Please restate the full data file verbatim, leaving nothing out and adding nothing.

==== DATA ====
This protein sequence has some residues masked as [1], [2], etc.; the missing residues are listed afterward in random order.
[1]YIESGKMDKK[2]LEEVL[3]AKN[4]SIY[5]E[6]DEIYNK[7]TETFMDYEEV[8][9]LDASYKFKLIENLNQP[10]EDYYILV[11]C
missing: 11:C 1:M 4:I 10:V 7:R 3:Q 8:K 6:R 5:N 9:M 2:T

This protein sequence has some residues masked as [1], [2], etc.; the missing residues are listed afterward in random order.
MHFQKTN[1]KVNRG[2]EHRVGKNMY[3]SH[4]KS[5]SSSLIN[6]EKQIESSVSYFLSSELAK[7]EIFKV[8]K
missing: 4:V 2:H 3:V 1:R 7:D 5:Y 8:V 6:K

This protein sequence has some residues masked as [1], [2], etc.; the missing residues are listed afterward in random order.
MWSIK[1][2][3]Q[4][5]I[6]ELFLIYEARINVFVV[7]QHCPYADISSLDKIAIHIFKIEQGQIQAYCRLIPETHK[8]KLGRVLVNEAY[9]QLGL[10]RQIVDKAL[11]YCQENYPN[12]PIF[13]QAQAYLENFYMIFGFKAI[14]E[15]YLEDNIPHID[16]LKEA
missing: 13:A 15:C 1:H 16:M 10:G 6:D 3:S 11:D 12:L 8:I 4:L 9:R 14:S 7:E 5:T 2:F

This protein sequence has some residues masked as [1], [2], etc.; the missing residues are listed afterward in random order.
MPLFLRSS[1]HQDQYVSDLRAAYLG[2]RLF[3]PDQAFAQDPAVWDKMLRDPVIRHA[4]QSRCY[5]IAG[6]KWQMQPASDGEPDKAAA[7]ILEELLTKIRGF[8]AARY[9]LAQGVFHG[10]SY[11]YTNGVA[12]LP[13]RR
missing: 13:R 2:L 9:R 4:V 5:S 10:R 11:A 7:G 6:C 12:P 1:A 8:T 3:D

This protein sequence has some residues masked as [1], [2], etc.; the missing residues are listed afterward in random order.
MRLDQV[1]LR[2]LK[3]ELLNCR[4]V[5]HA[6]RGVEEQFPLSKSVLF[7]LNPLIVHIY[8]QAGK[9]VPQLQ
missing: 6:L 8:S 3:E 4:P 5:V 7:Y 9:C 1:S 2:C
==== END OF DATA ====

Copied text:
This protein sequence has some residues masked as [1], [2], etc.; the missing residues are listed afterward in random order.
[1]YIESGKMDKK[2]LEEVL[3]AKN[4]SIY[5]E[6]DEIYNK[7]TETFMDYEEV[8][9]LDASYKFKLIENLNQP[10]EDYYILV[11]C
missing: 11:C 1:M 4:I 10:V 7:R 3:Q 8:K 6:R 5:N 9:M 2:T

This protein sequence has some residues masked as [1], [2], etc.; the missing residues are listed afterward in random order.
MHFQKTN[1]KVNRG[2]EHRVGKNMY[3]SH[4]KS[5]SSSLIN[6]EKQIESSVSYFLSSELAK[7]EIFKV[8]K
missing: 4:V 2:H 3:V 1:R 7:D 5:Y 8:V 6:K

This protein sequence has some residues masked as [1], [2], etc.; the missing residues are listed afterward in random order.
MWSIK[1][2][3]Q[4][5]I[6]ELFLIYEARINVFVV[7]QHCPYADISSLDKIAIHIFKIEQGQIQAYCRLIPETHK[8]KLGRVLVNEAY[9]QLGL[10]RQIVDKAL[11]YCQENYPN[12]PIF[13]QAQAYLENFYMIFGFKAI[14]E[15]YLEDNIPHID[16]LKEA
missing: 13:A 15:C 1:H 16:M 10:G 6:D 3:S 11:D 12:L 8:I 4:L 9:R 14:S 7:E 5:T 2:F

This protein sequence has some residues masked as [1], [2], etc.; the missing residues are listed afterward in random order.
MPLFLRSS[1]HQDQYVSDLRAAYLG[2]RLF[3]PDQAFAQDPAVWDKMLRDPVIRHA[4]QSRCY[5]IAG[6]KWQMQPASDGEPDKAAA[7]ILEELLTKIRGF[8]AARY[9]LAQGVFHG[10]SY[11]YTNGVA[12]LP[13]RR
missing: 13:R 2:L 9:R 4:V 5:S 10:R 11:A 7:G 6:C 12:P 1:A 8:T 3:D

This protein sequence has some residues masked as [1], [2], etc.; the missing residues are listed afterward in random order.
MRLDQV[1]LR[2]LK[3]ELLNCR[4]V[5]HA[6]RGVEEQFPLSKSVLF[7]LNPLIVHIY[8]QAGK[9]VPQLQ
missing: 6:L 8:S 3:E 4:P 5:V 7:Y 9:C 1:S 2:C